Greenwich Village Morton Williams must be saved

US

The Morton Williams supermarket has served the needs of the Greenwich Village, NoHo, SoHo and East Village communities at its current site on Bleecker St. for more than 60 years. The present threat to its continued existence, and to that of an adjoining community garden, exacerbates the widespread crisis of confidence by the public in those institutions established to serve the public good: in this case the university and our city government.

The foundation for any world-class teaching and research university like NYU consists of the university’s respect and credibility for truth. A university cannot disregard truth in its public representations to the community without calling into question the legitimacy of its entire enterprise.

City government best performs its role when it creatively facilitates outcomes which satisfy a multitude of pressing needs. In this case it doesn’t even take much creativity for the city to engender a triple win: for the community’s vital supermarket; for a public school, and; for NYU’s students and faculty.

More than a decade ago, NYU proposed a massive development in Greenwich Village. At every step of the land use review process, NYU loudly affirmed that it would include the store as part of its redevelopment plan. In the final iteration presented to the community and local elected officials NYU’s administration included the supermarket in the so-called Zipper building that ran from Mercer St. to Houston.

NYU reconfirmed this inclusion in President John Sexton’s summary of the full rezoning proposal submitted to the City Planning Commission — a plan supported by the Planning Commission on June 6, 2012.

NYU proposed moving the supermarket from its current location to Mercer St. because, as part of the negotiations with the city, the university agreed to give it the option to acquire the Bleecker St. lot for a public school.

The School Construction Authority has stated that it will decide whether to exercise its option by the end of this calendar year. However, at every step in the Uniform Land Use Review Process (ULURP), the preservation of the relocated store remained front and center, right up until the moment that it was mysteriously removed as a requirement.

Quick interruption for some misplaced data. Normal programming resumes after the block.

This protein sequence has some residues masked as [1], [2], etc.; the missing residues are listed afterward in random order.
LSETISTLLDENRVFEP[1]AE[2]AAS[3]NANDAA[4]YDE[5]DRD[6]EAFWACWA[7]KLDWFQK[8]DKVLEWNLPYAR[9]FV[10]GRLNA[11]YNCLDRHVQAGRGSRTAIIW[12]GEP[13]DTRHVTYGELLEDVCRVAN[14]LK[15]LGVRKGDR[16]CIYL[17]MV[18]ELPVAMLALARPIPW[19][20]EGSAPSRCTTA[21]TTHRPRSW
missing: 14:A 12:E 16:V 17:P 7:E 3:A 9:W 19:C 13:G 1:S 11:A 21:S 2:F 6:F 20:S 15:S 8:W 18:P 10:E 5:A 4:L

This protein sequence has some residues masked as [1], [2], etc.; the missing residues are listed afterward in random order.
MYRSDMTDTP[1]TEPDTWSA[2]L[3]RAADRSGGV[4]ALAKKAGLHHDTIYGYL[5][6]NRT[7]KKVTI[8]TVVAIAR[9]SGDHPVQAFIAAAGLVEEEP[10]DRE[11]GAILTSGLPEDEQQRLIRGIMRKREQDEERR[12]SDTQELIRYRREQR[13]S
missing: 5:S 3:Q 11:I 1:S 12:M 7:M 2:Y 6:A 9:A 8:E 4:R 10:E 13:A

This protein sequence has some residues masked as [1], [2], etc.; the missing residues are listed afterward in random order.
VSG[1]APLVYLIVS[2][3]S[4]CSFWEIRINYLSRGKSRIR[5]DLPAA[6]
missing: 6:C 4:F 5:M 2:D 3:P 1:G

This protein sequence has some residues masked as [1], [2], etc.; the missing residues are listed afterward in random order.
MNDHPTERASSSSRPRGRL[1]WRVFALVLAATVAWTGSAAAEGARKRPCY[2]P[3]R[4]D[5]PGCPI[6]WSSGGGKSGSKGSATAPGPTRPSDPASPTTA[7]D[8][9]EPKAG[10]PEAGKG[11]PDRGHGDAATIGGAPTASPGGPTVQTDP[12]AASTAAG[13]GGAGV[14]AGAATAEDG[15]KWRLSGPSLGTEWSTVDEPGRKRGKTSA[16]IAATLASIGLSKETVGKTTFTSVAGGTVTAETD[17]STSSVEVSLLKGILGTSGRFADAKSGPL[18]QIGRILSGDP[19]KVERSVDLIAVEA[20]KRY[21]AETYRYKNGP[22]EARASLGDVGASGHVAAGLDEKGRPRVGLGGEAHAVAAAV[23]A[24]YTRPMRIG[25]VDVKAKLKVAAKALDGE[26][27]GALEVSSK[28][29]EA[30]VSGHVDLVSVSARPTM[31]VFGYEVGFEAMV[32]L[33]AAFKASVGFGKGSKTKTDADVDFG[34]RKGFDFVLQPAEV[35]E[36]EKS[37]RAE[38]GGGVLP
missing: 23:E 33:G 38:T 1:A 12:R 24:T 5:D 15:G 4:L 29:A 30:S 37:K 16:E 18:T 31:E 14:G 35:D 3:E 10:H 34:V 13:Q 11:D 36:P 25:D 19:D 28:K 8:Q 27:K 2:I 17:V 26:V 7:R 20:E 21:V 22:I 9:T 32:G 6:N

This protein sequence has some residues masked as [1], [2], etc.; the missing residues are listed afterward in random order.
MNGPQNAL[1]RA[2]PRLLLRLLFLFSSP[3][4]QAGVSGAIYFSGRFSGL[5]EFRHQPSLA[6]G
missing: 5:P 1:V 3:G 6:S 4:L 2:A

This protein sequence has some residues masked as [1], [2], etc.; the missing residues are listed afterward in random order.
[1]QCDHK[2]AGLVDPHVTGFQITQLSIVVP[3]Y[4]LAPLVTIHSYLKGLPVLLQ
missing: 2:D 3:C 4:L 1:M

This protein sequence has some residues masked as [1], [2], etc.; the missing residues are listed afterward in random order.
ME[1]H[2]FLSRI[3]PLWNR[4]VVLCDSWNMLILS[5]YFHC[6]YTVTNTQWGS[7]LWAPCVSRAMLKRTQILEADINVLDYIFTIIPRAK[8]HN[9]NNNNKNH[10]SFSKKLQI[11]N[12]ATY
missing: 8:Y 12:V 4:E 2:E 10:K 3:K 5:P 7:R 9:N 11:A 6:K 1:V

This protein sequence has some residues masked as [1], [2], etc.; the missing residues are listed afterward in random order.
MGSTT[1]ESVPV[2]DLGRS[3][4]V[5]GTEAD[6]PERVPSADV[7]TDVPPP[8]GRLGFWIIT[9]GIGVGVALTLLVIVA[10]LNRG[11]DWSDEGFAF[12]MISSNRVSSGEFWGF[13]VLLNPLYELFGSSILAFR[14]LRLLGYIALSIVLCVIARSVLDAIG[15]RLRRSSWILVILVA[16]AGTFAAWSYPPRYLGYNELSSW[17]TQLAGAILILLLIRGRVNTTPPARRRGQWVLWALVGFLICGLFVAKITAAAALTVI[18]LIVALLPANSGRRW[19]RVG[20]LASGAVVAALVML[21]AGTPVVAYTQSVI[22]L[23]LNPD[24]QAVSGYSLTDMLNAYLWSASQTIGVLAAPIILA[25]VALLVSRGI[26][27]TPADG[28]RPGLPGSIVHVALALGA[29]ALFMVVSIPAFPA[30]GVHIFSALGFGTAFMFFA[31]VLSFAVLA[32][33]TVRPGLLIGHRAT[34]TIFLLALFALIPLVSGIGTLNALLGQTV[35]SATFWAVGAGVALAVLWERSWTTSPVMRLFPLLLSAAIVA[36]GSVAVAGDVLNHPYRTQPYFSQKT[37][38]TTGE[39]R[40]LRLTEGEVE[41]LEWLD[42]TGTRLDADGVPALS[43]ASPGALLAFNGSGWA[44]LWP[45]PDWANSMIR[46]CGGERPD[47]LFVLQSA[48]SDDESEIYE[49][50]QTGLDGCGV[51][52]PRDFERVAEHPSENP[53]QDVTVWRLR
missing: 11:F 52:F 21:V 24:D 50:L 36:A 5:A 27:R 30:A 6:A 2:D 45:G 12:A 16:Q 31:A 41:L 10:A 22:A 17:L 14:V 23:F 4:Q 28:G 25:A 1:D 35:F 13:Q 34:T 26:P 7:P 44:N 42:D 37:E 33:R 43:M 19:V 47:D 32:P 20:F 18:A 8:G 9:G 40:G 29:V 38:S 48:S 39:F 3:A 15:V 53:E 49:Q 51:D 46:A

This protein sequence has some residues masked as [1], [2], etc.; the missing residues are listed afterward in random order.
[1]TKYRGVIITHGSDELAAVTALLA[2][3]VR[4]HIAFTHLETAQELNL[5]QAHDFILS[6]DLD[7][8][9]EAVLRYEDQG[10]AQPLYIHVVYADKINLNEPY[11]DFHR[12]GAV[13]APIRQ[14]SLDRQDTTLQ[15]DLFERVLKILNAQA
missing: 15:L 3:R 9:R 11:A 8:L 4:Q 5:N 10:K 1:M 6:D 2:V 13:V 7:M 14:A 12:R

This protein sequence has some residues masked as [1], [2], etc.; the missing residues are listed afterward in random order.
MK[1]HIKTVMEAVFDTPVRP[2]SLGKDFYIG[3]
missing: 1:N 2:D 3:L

In a project the size of the NYU 2031 plan, the actual legally binding document is not the land use resolution itself, but a restrictive declaration, a document drafted weeks after the public ULURP process ended. However, the declaration, drafted by NYU’s lawyers but approved by the city, removed any binding commitment from NYU to preserve our neighborhood market.

Throughout ULURP, the city joined with NYU in repeatedly assuring the community that the supermarket would remain on the superblock, the oversized block created in the early 1960s as part of an urban development plan which explicitly included a supermarket. They both failed to live up to their commitments.

During the pandemic, New Yorkers referred to supermarkets and their workers as essential. The city should show it means what it says. In an area which once contained three full-service supermarkets, only Morton Williams remains. During storms and hurricanes, it remained open 24/7. During the pandemic, it made deliveries to COVID-stricken residents. It provides a lifeline for those who lack feasible alternatives for their food, especially the elderly and physically challenged.

We are now calling on NYU and City Hall to keep faith with the public by adhering to their guarantees that the supermarket would remain on its current superblock without interruption.

No feasible alternative site for the supermarket in the vicinity exists, as a result of NYU’s failure to include the supermarket in its Mercer St. building. However, very feasible alternative sites for the school do exist nearby. Those sites include space on NYU’s campus, for which NYU would continue to receive rent it would otherwise lose from the current supermarket site. Locating the public school on NYU’s campus would allow for involvement of NYU’s School of Education in the new facility, resulting in the triple win: for the community, future public school students, and NYU’s Education faculty and students.

The time has come for government officials to use the many tools they have to hold NYU’s administration accountable for their promises to the community. We are calling on the city and the New York University administration to honor the commitment made to the entire Greenwich Village community to the continuous operation of a full-service supermarket on the block where it currently sits.

 Let’s all work together in good faith to find the best of the available alternative school sites. Our community supermarket needs to stay right where it is, serving its community from its decades-long familiar site on Bleecker St.

Gerson, a former City Council member, and Callet are the co-chairs of the Save our Store campaign.

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